Table 1

Baseline characteristics (1995) in relation to the retinal vascular fractal dimension for 180 participants from the DCPD1987 study

Clinical characteristic

Retinal fractal dimension

n

Mean ± SD

p valuea

Sex

 Male

90

1.3807 ± 0.061

0.90

 Female

90

1.3828 ± 0.049

Albuminuria

 None

149

1.3866 ± 0.052

<0.01

 Micro

13

1.3473 ± 0.059

 Macro

5

1.3277 ± 0.096

Retinopathy

 ETDRS 10

84

1.3913 ± 0.052

<0.04

 ETDRS 20

65

1.3790 ± 0.055

 ETDRS 35

29

1.3691 ± 0.063

 ETDRS 43

6

1.3399 ± 0.044

 ETDRS 65

1

1.3693

Data are means ± SD

aMann–Whitney U tests were used for comparison between two groups, and Cuzick’s tests were used for comparison between several groups

Associations between retinal vascular calibres and incident DPN

DPN was evaluated at follow-up in 157 patients who had a VPT of <25 V at baseline in 1995 and gradable baseline photos. Of these, 10.8% (n = 17) had developed DPN in the intervening 16 years.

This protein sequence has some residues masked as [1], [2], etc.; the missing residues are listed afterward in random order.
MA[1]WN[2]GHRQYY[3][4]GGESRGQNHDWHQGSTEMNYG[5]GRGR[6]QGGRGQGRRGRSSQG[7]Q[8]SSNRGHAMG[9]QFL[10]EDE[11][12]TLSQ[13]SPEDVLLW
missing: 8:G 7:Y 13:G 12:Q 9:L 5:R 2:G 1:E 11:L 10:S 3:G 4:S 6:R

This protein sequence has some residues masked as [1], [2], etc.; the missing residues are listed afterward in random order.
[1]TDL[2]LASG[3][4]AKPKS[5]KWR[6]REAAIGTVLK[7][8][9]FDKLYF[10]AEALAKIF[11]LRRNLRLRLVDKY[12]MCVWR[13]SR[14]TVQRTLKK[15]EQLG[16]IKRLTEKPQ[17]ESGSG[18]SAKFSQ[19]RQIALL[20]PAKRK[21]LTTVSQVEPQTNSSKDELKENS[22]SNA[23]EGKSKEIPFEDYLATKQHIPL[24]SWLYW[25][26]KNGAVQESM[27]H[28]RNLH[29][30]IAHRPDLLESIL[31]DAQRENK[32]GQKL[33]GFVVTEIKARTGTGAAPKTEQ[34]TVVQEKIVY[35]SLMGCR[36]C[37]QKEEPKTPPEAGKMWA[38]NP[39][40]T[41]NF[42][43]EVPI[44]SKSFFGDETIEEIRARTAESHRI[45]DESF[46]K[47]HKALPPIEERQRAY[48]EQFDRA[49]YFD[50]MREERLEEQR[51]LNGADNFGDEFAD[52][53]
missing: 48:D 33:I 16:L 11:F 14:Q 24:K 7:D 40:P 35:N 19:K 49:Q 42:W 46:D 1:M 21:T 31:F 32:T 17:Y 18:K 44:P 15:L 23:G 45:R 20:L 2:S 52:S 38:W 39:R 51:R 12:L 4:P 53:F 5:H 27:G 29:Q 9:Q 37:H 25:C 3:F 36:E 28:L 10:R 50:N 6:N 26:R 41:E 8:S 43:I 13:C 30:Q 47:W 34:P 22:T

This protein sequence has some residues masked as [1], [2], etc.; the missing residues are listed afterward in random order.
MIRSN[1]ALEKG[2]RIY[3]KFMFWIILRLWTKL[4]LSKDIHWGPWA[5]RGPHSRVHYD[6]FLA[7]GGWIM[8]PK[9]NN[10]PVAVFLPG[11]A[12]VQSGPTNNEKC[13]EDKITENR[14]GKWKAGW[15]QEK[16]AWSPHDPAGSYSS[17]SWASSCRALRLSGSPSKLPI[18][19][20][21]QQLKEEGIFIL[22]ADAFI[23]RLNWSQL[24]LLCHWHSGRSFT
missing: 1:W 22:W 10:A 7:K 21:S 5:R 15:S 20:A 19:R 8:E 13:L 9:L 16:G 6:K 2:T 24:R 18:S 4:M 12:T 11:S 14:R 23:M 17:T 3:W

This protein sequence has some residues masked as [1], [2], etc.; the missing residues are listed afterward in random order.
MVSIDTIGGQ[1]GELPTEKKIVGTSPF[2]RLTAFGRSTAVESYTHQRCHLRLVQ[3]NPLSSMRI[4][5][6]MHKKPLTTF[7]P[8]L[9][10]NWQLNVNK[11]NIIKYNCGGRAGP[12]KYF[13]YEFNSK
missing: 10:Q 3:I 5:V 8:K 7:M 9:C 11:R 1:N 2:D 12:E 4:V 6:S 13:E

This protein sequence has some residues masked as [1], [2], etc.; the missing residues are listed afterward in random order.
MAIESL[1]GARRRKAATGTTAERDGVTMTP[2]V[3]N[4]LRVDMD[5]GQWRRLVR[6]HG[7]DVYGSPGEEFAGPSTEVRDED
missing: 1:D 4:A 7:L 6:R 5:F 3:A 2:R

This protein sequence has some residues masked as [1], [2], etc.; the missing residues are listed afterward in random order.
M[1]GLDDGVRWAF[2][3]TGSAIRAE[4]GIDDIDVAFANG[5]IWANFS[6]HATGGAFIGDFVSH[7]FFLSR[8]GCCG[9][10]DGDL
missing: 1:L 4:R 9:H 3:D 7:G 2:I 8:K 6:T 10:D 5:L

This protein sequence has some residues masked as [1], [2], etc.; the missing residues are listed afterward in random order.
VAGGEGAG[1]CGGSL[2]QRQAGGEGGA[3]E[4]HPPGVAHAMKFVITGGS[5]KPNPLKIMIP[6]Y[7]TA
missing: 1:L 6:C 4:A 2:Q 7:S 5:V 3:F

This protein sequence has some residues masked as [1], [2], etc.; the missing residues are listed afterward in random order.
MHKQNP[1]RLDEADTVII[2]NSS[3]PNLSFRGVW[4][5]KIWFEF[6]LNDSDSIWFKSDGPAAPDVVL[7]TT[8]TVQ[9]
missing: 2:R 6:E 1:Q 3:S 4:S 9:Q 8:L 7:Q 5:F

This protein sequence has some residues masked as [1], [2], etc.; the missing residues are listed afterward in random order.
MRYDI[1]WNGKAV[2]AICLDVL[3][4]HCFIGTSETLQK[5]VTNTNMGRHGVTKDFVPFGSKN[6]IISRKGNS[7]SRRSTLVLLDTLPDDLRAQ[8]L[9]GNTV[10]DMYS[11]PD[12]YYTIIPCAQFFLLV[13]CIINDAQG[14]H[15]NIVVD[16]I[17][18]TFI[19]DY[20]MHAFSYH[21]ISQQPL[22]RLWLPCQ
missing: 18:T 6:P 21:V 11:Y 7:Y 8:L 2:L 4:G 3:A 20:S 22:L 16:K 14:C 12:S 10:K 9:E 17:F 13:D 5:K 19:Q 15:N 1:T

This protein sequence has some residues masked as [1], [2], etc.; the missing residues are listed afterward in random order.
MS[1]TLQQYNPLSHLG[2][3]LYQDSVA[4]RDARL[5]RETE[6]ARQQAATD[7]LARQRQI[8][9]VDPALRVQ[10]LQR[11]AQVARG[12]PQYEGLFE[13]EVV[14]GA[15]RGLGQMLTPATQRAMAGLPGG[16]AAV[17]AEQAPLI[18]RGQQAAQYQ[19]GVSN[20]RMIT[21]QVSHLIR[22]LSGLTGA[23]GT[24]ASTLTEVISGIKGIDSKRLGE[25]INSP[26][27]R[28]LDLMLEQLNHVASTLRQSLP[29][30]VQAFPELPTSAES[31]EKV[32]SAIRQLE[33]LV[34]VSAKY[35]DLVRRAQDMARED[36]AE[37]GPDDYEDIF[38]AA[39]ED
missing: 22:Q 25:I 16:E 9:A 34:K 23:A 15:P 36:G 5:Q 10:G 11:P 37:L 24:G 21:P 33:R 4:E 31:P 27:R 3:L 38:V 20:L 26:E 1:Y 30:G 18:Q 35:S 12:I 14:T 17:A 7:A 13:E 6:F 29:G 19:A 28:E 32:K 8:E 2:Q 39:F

As seen in Table 2, a lower retinal vascular fractal dimension was significantly associated with incident DPN (OR 1.17 per 0.01 decrease in fractal dimension [95% CI 1.01, 1.36]) in the full multiple logistic regression model adjusted for sex and baseline age, diabetes duration, HbA1c, BP, BMI, VPT, mean AER, level of retinopathy, CRAE and CRVE. The same association was seen in models after adjusting for fewer baseline variables.
Table 2

Associations between retinal vascular fractal dimensions and 16 year incidences of microvascular complications among 180 young patients with type 1 diabetes from the DCPD1987 study

Model

Change in fractal dimension